If you are thinking about purchasing a rental property make sure you are not making your decisions based on common, incorrect assumptions. With rising prices and historically low interest rates the real estate investor is back in full swing. However, buying a rental property and counting on it to pay for your retirement or provide you easy monthly passive income may not be a smart move.
Home vs. Investment
Arguably the most pervasive myth when it comes to investing in real estate is the belief that buying a home is a great investment. To be clear, buying multiple rental properties and relying on rental income from those properties can actually be a good investment. However, purchasing your primary home and relying on it to fuel your retirement is rarely ever a good idea. Your house isn’t an investment, ATM or piggy bank. It is a place to live in. Do not forget that. Continue reading →
Modern commercial leases can be dozens of pages long and contain a vast number of provisions spread over many paragraphs. Some of these provisions, such as those relating to the amount of rent and operations of the premises, are looked at and negotiated quite thoroughly by the parties. Most of the other provisions however are routinely ignored as dense legalese and the parties, especially the tenant, pay little attention to what they say.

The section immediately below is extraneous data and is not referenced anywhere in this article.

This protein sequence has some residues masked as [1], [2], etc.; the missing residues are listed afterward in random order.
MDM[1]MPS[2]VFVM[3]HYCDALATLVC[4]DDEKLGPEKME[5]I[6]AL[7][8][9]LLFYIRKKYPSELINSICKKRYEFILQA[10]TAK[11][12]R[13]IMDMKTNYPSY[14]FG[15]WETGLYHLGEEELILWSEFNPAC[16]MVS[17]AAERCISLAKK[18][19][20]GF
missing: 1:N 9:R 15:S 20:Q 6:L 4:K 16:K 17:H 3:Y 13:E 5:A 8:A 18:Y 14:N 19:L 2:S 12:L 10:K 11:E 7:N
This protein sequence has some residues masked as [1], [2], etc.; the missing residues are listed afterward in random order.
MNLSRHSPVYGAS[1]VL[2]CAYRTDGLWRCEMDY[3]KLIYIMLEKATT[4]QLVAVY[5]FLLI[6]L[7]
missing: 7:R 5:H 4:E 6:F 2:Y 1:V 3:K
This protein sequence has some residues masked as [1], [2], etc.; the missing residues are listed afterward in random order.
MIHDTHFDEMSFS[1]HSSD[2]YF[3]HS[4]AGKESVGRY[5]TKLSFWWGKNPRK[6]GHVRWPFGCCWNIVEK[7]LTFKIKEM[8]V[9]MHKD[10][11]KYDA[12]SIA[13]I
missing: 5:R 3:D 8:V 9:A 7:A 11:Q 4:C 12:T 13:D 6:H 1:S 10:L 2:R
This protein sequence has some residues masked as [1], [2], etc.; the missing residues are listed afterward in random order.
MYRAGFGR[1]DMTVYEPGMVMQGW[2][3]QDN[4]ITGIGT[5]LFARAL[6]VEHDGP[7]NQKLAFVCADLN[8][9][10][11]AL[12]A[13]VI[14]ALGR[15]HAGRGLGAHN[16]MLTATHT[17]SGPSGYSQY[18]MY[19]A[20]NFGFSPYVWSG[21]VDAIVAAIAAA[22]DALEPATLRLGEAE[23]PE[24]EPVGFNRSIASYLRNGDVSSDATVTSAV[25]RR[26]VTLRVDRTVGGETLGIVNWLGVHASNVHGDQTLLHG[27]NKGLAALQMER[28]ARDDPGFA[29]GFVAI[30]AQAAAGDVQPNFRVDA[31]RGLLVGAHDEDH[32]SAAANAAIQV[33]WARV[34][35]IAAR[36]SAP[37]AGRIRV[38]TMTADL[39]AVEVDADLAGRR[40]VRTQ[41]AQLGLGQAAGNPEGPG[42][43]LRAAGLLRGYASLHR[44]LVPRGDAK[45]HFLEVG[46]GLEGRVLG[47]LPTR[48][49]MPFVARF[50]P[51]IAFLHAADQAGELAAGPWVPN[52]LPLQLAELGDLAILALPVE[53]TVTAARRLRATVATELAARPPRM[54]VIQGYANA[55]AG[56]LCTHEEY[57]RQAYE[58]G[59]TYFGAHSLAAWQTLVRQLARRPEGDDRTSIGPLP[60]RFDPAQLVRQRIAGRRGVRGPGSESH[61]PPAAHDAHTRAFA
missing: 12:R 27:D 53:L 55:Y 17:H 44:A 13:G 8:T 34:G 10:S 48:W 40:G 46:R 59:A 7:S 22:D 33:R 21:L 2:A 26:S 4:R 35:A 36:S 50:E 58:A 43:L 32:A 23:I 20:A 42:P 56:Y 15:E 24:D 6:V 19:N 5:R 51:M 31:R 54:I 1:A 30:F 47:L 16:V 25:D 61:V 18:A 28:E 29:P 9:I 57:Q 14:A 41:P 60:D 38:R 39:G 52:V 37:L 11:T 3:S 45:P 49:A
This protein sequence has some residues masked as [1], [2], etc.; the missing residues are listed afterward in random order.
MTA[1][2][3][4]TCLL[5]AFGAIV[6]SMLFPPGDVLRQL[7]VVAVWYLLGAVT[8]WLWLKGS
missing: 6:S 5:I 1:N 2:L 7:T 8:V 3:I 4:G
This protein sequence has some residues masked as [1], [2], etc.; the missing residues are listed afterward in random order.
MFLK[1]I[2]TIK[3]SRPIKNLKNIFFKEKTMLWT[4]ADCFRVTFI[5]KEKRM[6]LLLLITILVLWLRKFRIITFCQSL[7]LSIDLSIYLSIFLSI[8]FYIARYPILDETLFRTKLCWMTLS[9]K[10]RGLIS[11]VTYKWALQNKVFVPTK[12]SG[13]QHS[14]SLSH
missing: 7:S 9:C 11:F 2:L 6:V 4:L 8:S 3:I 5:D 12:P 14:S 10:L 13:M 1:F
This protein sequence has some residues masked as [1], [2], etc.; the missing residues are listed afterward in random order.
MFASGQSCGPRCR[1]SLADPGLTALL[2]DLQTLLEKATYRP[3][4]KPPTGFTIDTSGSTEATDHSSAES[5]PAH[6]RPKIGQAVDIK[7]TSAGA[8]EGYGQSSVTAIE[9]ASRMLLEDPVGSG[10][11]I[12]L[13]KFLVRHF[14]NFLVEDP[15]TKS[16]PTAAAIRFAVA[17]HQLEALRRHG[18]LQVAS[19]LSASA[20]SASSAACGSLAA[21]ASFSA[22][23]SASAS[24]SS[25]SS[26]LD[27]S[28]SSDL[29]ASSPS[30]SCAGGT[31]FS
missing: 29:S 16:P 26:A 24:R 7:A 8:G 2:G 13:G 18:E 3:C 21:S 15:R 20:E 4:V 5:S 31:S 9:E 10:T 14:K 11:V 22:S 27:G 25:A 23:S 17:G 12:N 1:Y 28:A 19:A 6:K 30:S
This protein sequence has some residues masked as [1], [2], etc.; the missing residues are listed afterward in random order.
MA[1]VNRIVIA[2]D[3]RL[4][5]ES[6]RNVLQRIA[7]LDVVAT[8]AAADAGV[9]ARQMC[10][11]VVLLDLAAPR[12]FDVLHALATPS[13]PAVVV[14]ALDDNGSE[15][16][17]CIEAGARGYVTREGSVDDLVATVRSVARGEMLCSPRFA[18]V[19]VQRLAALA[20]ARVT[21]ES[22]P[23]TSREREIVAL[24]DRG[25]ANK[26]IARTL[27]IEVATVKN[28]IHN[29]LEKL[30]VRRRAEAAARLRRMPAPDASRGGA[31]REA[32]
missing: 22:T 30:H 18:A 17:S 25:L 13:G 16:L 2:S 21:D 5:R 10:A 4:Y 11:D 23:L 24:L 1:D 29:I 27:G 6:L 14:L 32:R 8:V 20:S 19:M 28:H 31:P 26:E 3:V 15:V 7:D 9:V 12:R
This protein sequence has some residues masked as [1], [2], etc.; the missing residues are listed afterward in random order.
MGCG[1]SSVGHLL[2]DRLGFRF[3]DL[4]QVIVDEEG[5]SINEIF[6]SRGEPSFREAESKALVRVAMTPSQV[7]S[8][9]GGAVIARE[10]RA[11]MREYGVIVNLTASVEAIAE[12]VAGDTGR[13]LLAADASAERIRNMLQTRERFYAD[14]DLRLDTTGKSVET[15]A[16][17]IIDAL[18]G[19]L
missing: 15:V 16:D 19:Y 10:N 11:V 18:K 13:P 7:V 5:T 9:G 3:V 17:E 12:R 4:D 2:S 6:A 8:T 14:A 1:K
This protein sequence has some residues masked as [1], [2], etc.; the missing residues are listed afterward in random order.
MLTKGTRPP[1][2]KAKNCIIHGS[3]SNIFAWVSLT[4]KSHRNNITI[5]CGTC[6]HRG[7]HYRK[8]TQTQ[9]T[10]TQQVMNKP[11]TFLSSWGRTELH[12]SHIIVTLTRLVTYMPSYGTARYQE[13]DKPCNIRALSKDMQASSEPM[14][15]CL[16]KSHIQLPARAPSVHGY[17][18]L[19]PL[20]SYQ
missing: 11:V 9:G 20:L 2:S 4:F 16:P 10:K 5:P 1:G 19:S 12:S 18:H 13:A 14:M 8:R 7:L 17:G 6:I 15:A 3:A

One often overlooked provision relates to the acceleration of rent upon default in payment by the tenant. While language can vary according to the specifics of a lease, the general function of an acceleration provision is to allow the landlord to make a claim for the entire rent due under the remaining life of a lease if the tenant defaults during the middle of lease term rather than having to wait for rent as it comes due before making a claim for it. For example, if a tenant defaults after one year of a five-year lease where the rent was $1,000 a month, the landlord can demand $48,000 (the amount to be paid under the remaining term of the lease) immediately without having to demand an additional $1,000 every month for the remainder of the lease term. While the accelerated rent is usually reduced to its present value, it can still be a hefty sum. Continue reading →
The dream of home ownership is as American as hot dogs, baseball and apple pie. At least that was the theory until the great recession that ruined home ownership for millions. With the economy mostly recovered, mortgage interest rates at all-time lows and rents rising, is it now better, once again, to own or rent?
Homeownership levels continue to fall with the level of ownership hitting a 50-year low last quarter. Currently only 62.9% of households are owner-occupied. Ownership levels are highest for seniors, and at an all-time low for millennials at 34.1%. We can attribute this trend to several factors:
Longevity: Determining whether to rent or own is dependent on several important factors. First, how long do you plan to stay in your next home has to be determined, because one of the best benefits of home ownership is tied to longevity of ownership. One key factor tied to longevity is how mortgage loans are front loaded with mostly interest. Fixed Rate Mortgages are amortized to provide a fixed monthly payment over the life of the loan. Initially the payments are mostly interest, with only a small amount going to principal. A typical $250,000 house with a $200,000 loan will only have principal reduced by $19,000 if sold within the first five years. It takes nearly 20 years to reach a 50% reduction in the loan balance. Continue reading →